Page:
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Market Harborough Jubilee Workshops

Banner consisting of three images: a group of elderly people sat chatting around a table; an elderly man wearing a crown and holding a toy corgi next to a cardboard cut-out of the queen; Jubilee workshop elderly participants and staff members group photo around cardboard cut-out of the queen

To celebrate the Queen’s Platinum Jubilee we are excited to share the memories of individuals living in Market Harborough who are of the Queen’s generation. Over the course of two workshops participants shared some very special memories with us which we are proud to present to you in this online exhibition. The workshops were delivered by Leicestershire Adult Learning Service (GoLearn!) and Culture Leicestershire, in partnership with Voluntary Action South Leicestershire and Harborough District Council. Each participant was asked to bring their objects and memories that meant something to them relating to the Queen and the Jubilee. This is the online exhibition showcasing the voices of participants and their priceless memories, saved and shared for generations to come!

Jubilee workshop elderly participants and staff members group photo around cardboard cut-out of the queen



“So when Charles and Diana got married I wrote a letter and sent a card to the palace and I got a lovely letter back thanking me for my card and my letter, wishing me good luck for the future. I’ve still got it at home. I got a letter back. It’s all obviously not written by the Queen, it’s all done by the secretaries and things… I mean how many thousands, or hundreds of thousands must they have sent if they replied. They would’ve replied to every single one, I’m sure. Yeah very proud of our Royal family, and I’ve sent things lot of times. I sent sympathy when Windsor was on fire and you always get something back. You always will get a letter back.”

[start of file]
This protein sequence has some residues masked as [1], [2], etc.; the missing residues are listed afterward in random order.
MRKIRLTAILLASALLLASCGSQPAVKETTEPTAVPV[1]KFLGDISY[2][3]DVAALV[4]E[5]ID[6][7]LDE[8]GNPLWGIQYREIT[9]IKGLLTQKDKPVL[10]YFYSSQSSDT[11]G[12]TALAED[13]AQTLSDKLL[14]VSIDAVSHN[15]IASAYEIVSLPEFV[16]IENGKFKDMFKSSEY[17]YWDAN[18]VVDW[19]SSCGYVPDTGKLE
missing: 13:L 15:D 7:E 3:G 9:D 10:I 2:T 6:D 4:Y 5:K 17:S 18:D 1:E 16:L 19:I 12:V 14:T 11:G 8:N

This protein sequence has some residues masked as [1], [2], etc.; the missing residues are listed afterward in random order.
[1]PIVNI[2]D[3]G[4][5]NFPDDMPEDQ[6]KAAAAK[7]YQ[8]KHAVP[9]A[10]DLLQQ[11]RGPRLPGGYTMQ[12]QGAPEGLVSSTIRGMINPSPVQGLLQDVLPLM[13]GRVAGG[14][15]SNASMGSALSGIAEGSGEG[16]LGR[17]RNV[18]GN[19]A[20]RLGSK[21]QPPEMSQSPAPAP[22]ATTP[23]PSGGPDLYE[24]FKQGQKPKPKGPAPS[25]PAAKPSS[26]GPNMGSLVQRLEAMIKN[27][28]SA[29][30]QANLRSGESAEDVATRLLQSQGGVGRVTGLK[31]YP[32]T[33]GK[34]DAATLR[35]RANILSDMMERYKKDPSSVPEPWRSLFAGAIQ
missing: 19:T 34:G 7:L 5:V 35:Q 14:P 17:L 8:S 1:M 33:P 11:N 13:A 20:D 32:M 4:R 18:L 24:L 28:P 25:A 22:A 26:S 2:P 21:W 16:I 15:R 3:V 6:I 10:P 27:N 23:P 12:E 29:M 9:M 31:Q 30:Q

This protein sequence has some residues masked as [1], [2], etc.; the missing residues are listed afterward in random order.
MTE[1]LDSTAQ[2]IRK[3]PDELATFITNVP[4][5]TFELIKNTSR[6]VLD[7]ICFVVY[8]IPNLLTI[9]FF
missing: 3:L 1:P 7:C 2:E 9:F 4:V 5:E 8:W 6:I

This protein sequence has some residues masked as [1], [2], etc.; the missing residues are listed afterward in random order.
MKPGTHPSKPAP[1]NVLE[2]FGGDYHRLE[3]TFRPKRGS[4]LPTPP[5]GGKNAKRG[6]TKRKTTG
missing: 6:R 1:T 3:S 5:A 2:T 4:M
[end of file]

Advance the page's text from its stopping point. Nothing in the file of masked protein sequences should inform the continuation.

John has his collection of coins and Royal Memorabilia from his neighbours, who sadly passed away, leaving John with these treasures.

On a sunny summer afternoon in 1947 at Thorpe Lubenham Hall, John was on a bike and nearly ran Princess Elizabeth over! John was 18 years old in RAF stationed in Leicester.


The items I bought along to the session: “One is from the coronation and the one is from the 77’ Jubilee”

“The one from the coronation one was my wife’s. The other we bought for the children because we had a party… We had a party in a hall in Market Harborough… It was a British Legion Hall.”

Reminiscing about watching huge events such as the coronation: “It is amazing though at the time, the cameras and the little TVs, how small they were, and how many people got round the television…A person had a magnifying glass made of oil on the front so you could see it.”

“We went over to Canada as my wife had relations out there, it was when Di was top of the thing.  They said ‘Oh you are from England’ and we said ‘Yes, ‘Do you know Princess Di?’ And I said ‘Of course I do, I have been over there for tea!’ My wife said, ‘You can’t say that!’ And I said ‘Well we have, we went to concerts they used to have at Althorp, and we had a cup of tea there!'”

“My uncle used to be at Ulverston station where she used to go when she went to Sandringham and he said that’s the throne that the Queen uses, so my mum was adamant that on the throne we go and we all trooped in there!”

“And of course there were the WI parties… Everyone took their own knives and forks with a bit of string on them so you knew who’s was who’s. There wasn’t any in the village halls.”

“We did have a party for the coronation… Me and my friend sat under a table and as they put the beer bottles down we were…I don’t suppose we were totally drunk… It was something lovely…that you don’t realise at the time.”


“Me and my husband were invited to the palace… There’s my John with Prince Charles, he’s the one in the middle John… He was in the Korean war, but he wasn’t in the shooting he was in the organising… He was on a ship called the Ladybird and he was with three or four other men and they organised the fighting and what was going on in the world. So he was pretty well known John.”

John “was in the Not Forgotten Organisation for the Ex Service, he belonged to loads of things, that’s why we went” to the palace.

Describes another photograph; “These are Korean veterans meeting Turkish comrades. My John is there” (right in the centre of the image).